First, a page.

Ambler, who bartends at Mexican restaurant Alto Cinco, on Westcott Street, said the other musical groups he played in dissolved in light of Perfect Pussy’s international success. He said it’s hard to sustain other musical endeavors at home when you’re in a different city every night. That’s why a respite from touring and recording could be beneficial: All five members will finally have their own space.

“We’re just going to take time to figure out what our strengths are independently,” Ambler said.

Perfect Pussy’s post-tour fragmentation isn’t all that surprising given its highly successful first two years. The band came together in a primitive form during the 2012 production of the locally shot John Cusack film Adult World. By early 2014, with its current lineup in place, it landed on stage at the South by Southwest and Pitchfork music festivals.

A month off can feel like an eternity, Ambler said, given the band’s year of playing in more than 60 cities. But the perks of being a road musician are hard to dismiss, even for Ambler, who calls himself “borderline agoraphobic.”

“To travel the world and have a reason to do it is awesome because I never had any intention of ever leaving New York state, honestly,” he said. “I have a lot of anxieties about even being outside of my house, which is why I started playing in bands and started working in DIY venues.”

Perfect Pussy

The band came together in a primitive form during the 2012 production of the locally shot John Cusack film Adult World.

The careers of all five Perfect Pussy members are rooted in the Syracuse DIY and underground scene. Ambler worked at Castle Rockmore, a former venue on West Borden Avenue, from 2007 to 2009 before moving onto Badlands’ old spot on East Fayette Street. There, he connected with Graves a few years before the band officially formed. Guitarist McAndrew and drummer Koloski worked together in the punk band Sswampzz.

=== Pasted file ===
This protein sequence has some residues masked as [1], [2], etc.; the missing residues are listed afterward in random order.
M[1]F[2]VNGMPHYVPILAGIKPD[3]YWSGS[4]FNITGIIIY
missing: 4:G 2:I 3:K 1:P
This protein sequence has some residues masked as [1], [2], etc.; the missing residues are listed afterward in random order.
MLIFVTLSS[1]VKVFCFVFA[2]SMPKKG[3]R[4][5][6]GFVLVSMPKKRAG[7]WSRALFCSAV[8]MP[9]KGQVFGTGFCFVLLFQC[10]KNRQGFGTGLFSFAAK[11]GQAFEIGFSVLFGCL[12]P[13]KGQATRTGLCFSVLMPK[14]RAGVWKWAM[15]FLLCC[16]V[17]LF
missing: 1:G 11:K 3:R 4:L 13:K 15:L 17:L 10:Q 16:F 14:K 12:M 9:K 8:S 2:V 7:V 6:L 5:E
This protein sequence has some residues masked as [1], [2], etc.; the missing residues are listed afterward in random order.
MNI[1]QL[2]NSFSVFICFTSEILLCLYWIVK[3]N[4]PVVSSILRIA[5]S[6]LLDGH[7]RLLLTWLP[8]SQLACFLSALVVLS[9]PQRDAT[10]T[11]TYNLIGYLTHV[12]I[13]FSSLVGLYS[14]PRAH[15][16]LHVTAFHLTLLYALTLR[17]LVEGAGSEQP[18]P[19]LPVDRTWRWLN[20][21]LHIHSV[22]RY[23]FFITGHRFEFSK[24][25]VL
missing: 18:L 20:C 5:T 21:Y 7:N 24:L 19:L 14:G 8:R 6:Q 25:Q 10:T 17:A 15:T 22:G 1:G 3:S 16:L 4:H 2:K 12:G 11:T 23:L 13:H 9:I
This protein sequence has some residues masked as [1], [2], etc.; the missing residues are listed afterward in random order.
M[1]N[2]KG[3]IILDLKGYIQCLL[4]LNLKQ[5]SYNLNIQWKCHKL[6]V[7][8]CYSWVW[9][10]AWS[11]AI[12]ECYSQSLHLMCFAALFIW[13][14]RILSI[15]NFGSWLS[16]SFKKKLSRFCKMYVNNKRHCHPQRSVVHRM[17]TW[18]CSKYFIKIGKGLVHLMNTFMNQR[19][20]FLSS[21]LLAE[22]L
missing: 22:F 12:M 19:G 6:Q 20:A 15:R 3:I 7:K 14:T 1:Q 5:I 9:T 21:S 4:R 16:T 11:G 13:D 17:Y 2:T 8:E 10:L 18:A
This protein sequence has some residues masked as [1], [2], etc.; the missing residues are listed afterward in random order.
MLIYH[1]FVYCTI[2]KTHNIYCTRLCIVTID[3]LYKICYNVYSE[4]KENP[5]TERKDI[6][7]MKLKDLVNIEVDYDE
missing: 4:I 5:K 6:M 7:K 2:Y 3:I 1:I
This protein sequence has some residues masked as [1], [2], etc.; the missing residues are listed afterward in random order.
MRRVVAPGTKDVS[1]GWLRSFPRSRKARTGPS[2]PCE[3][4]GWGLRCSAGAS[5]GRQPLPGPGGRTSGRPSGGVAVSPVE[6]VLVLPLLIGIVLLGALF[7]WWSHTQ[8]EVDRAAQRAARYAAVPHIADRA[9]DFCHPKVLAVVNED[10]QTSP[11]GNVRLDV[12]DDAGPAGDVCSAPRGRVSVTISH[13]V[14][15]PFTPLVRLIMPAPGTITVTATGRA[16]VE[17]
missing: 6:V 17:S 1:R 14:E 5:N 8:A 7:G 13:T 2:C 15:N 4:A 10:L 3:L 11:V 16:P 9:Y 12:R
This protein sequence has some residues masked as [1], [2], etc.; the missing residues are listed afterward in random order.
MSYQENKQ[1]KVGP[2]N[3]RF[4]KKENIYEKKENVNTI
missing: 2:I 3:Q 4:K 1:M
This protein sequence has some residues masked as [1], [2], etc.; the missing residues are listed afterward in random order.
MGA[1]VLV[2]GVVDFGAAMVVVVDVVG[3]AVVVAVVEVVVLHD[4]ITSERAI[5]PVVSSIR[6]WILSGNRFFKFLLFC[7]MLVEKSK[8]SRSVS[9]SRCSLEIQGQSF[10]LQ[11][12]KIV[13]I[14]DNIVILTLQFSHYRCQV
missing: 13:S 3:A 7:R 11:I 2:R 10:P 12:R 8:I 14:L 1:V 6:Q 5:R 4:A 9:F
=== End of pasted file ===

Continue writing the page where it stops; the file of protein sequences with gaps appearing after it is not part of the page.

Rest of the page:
Despite its members’ connections to the city’s DIY scene, Perfect Pussy has to date played only three shows in Syracuse: two in friends’ basements and one at Gorham Brothers Music, an instrument and gear shop on Seeley Road. Local promoters have offered the band gigs at the Westcott Theater and the Lost Horizon, but they’ve refused.

That hesitance stems not so much from animosity, Ambler said, but from a discomfort in dealing with people they’ve never worked with before.

When the band’s tour brings them back to Central New York, Perfect Pussy instead opts for shows at Rochester’s Bug Jar or The Haunt, in Ithaca, where they played earlier this month. The band’s relationship with those venue promoters runs deeper, Ambler said.

“We’re used to doing shows with like 20 or 30 kids, so to be able to give back to one of our friends and have 400 kids show up at a show and have them actually put money into their promotion company is cool, as opposed to giving it to people here that we never really associated with or worked with in the first place,” he said.